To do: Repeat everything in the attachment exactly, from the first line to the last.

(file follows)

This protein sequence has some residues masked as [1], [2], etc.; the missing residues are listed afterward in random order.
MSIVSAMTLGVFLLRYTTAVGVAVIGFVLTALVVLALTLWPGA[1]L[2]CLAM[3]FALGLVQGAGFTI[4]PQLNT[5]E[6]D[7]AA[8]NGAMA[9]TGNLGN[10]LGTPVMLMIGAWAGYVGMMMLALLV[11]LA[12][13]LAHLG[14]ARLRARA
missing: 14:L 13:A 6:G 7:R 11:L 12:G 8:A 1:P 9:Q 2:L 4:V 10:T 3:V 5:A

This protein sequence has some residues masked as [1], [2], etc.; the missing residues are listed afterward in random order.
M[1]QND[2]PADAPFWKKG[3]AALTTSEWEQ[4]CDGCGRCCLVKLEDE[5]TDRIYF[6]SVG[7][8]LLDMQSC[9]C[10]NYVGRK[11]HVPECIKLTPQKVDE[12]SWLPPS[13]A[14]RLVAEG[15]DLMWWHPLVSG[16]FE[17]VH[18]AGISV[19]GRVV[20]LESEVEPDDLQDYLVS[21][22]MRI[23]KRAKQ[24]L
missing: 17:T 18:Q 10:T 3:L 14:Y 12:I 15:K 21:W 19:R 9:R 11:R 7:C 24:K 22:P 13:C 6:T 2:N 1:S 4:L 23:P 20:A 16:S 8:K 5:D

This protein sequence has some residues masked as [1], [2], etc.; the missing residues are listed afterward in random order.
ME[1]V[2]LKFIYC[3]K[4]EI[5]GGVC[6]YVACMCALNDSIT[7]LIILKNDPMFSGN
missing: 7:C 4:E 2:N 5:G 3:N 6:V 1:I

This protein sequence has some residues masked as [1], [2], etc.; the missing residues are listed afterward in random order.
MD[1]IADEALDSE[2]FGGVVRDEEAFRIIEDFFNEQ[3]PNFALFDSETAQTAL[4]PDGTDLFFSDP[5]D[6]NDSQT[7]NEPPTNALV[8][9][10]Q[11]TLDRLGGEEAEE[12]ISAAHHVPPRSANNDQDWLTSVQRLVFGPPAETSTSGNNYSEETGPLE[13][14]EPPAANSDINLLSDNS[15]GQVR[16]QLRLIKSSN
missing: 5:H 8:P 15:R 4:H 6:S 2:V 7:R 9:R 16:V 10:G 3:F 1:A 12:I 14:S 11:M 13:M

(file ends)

This protein sequence has some residues masked as [1], [2], etc.; the missing residues are listed afterward in random order.
MSIVSAMTLGVFLLRYTTAVGVAVIGFVLTALVVLALTLWPGA[1]L[2]CLAM[3]FALGLVQGAGFTI[4]PQLNT[5]E[6]D[7]AA[8]NGAMA[9]TGNLGN[10]LGTPVMLMIGAWAGYVGMMMLALLV[11]LA[12][13]LAHLG[14]ARLRARA
missing: 14:L 13:A 6:G 7:R 11:L 12:G 8:A 1:P 9:Q 2:L 4:V 10:T 3:V 5:A

This protein sequence has some residues masked as [1], [2], etc.; the missing residues are listed afterward in random order.
M[1]QND[2]PADAPFWKKG[3]AALTTSEWEQ[4]CDGCGRCCLVKLEDE[5]TDRIYF[6]SVG[7][8]LLDMQSC[9]C[10]NYVGRK[11]HVPECIKLTPQKVDE[12]SWLPPS[13]A[14]RLVAEG[15]DLMWWHPLVSG[16]FE[17]VH[18]AGISV[19]GRVV[20]LESEVEPDDLQDYLVS[21][22]MRI[23]KRAKQ[24]L
missing: 17:T 18:Q 10:T 3:L 14:Y 12:I 15:K 21:W 19:R 9:R 11:R 7:C 24:K 22:P 13:C 6:T 2:N 1:S 4:L 23:P 20:A 16:S 8:K 5:D

This protein sequence has some residues masked as [1], [2], etc.; the missing residues are listed afterward in random order.
ME[1]V[2]LKFIYC[3]K[4]EI[5]GGVC[6]YVACMCALNDSIT[7]LIILKNDPMFSGN
missing: 7:C 4:E 2:N 5:G 3:N 6:V 1:I

This protein sequence has some residues masked as [1], [2], etc.; the missing residues are listed afterward in random order.
MD[1]IADEALDSE[2]FGGVVRDEEAFRIIEDFFNEQ[3]PNFALFDSETAQTAL[4]PDGTDLFFSDP[5]D[6]NDSQT[7]NEPPTNALV[8][9][10]Q[11]TLDRLGGEEAEE[12]ISAAHHVPPRSANNDQDWLTSVQRLVFGPPAETSTSGNNYSEETGPLE[13][14]EPPAANSDINLLSDNS[15]GQVR[16]QLRLIKSSN
missing: 5:H 8:P 15:R 4:H 6:S 2:V 7:R 9:R 16:V 10:G 3:F 1:A 12:I 14:S 11:M 13:M